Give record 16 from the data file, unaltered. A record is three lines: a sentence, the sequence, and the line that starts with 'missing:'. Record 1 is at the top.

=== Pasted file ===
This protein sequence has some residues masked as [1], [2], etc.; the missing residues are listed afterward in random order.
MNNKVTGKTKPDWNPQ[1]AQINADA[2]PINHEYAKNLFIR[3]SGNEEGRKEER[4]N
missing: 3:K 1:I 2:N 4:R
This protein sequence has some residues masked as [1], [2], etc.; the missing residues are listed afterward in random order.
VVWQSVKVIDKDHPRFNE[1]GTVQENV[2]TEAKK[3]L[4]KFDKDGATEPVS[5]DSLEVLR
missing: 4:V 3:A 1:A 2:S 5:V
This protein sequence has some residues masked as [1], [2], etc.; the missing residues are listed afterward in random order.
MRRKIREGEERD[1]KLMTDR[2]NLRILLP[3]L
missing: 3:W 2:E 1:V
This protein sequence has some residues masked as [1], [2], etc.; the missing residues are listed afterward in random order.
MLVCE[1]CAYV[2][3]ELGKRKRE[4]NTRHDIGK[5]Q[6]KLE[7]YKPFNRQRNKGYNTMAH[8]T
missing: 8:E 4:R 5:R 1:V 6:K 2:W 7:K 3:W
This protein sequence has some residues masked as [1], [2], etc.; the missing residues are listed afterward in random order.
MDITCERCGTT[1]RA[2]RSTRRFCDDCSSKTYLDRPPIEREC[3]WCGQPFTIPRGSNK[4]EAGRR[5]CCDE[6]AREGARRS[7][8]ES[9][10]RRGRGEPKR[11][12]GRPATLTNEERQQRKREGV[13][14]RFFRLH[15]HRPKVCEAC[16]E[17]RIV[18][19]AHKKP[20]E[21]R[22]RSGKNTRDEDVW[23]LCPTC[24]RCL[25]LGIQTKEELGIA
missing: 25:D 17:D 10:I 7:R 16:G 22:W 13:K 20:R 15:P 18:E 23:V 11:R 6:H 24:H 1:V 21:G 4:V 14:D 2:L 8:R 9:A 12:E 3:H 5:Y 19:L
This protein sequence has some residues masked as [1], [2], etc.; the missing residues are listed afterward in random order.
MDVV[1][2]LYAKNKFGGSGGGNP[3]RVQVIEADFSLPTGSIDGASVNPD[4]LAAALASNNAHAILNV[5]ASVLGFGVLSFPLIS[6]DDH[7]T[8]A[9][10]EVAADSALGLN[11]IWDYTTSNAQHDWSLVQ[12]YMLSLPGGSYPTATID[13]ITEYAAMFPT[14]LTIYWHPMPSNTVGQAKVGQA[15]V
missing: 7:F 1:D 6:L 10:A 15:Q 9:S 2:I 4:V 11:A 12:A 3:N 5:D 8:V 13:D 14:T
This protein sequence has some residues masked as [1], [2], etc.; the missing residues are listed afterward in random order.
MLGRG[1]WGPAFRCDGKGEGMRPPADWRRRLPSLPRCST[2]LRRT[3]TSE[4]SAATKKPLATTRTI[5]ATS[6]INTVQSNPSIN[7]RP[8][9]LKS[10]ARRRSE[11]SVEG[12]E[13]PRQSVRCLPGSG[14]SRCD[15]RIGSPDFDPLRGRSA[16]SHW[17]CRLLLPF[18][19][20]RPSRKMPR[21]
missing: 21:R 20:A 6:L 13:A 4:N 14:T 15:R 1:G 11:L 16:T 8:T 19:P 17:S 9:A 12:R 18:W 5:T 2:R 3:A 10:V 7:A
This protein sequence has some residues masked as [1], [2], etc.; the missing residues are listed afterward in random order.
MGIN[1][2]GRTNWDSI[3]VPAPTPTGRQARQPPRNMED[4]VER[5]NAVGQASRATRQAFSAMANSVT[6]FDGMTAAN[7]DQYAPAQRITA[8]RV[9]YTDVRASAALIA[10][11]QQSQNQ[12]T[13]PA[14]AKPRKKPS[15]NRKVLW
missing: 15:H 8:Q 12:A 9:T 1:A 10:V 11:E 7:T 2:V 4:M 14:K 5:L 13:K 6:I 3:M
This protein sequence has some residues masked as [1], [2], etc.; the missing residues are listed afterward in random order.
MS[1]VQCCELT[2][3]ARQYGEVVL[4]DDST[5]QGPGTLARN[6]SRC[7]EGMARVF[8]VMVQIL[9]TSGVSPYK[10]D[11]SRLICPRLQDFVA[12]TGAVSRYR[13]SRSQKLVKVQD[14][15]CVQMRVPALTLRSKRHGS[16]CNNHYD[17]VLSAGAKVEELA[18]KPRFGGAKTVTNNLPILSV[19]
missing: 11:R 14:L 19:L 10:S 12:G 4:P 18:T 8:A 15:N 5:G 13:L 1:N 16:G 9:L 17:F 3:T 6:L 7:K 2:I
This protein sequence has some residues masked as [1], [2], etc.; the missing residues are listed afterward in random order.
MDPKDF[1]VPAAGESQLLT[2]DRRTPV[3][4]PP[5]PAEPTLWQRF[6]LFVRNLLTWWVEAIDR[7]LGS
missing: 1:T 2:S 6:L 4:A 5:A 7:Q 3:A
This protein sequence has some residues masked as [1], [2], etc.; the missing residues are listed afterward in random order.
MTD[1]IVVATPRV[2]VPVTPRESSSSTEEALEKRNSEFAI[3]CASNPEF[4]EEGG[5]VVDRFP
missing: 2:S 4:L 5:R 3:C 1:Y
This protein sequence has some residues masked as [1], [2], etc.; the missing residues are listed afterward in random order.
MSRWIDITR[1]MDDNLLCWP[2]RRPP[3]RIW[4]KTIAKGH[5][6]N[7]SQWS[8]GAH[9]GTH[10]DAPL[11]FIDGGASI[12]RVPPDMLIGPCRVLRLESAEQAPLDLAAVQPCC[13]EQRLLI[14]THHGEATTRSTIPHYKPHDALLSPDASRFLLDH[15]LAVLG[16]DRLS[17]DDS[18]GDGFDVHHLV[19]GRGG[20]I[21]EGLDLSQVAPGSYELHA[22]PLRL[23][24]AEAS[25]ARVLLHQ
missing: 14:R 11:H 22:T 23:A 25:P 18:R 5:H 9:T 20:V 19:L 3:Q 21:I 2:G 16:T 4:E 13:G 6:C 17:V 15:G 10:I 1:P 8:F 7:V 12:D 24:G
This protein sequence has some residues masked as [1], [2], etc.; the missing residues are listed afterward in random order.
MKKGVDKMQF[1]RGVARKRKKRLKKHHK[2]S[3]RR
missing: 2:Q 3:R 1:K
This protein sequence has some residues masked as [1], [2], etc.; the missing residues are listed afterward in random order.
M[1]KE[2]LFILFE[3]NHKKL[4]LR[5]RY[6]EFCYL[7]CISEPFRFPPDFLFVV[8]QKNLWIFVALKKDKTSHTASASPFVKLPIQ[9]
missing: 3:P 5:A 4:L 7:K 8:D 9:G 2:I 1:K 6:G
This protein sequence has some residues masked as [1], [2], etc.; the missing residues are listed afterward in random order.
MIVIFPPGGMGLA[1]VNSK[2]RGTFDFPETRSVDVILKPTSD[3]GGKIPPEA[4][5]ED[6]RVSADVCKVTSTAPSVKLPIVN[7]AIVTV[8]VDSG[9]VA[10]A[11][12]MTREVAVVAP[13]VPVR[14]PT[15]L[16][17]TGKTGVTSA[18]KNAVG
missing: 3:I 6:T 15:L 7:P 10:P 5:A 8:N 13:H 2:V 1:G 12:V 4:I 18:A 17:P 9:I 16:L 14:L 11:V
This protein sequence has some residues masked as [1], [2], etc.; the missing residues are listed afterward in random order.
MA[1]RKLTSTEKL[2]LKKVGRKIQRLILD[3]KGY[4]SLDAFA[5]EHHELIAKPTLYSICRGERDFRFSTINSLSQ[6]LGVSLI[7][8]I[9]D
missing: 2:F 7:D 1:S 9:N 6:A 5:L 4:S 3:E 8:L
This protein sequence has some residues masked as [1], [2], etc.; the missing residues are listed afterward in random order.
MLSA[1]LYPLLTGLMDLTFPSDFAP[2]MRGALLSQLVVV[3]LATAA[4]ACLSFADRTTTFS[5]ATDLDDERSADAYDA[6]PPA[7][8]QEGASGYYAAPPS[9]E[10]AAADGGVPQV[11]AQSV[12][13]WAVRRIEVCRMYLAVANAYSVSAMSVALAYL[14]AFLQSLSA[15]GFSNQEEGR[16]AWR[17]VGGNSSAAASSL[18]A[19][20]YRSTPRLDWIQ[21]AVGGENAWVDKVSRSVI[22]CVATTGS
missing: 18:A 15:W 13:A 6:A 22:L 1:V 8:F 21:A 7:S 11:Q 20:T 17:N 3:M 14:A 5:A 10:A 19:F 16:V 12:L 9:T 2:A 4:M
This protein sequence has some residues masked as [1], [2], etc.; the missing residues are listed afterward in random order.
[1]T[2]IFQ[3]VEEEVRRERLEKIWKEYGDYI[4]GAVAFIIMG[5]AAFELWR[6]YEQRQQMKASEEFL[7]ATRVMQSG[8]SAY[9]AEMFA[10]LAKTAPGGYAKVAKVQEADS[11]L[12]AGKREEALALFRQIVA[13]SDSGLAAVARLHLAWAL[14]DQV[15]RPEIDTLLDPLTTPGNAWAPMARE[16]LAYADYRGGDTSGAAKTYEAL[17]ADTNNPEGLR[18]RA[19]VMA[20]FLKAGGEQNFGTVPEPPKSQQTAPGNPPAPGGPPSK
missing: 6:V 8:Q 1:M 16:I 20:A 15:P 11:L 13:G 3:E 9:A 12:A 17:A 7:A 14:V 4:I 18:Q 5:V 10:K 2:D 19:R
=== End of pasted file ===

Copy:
This protein sequence has some residues masked as [1], [2], etc.; the missing residues are listed afterward in random order.
MA[1]RKLTSTEKL[2]LKKVGRKIQRLILD[3]KGY[4]SLDAFA[5]EHHELIAKPTLYSICRGERDFRFSTINSLSQ[6]LGVSLI[7][8]I[9]D
missing: 2:F 7:D 1:S 9:N 6:A 5:L 4:S 3:E 8:L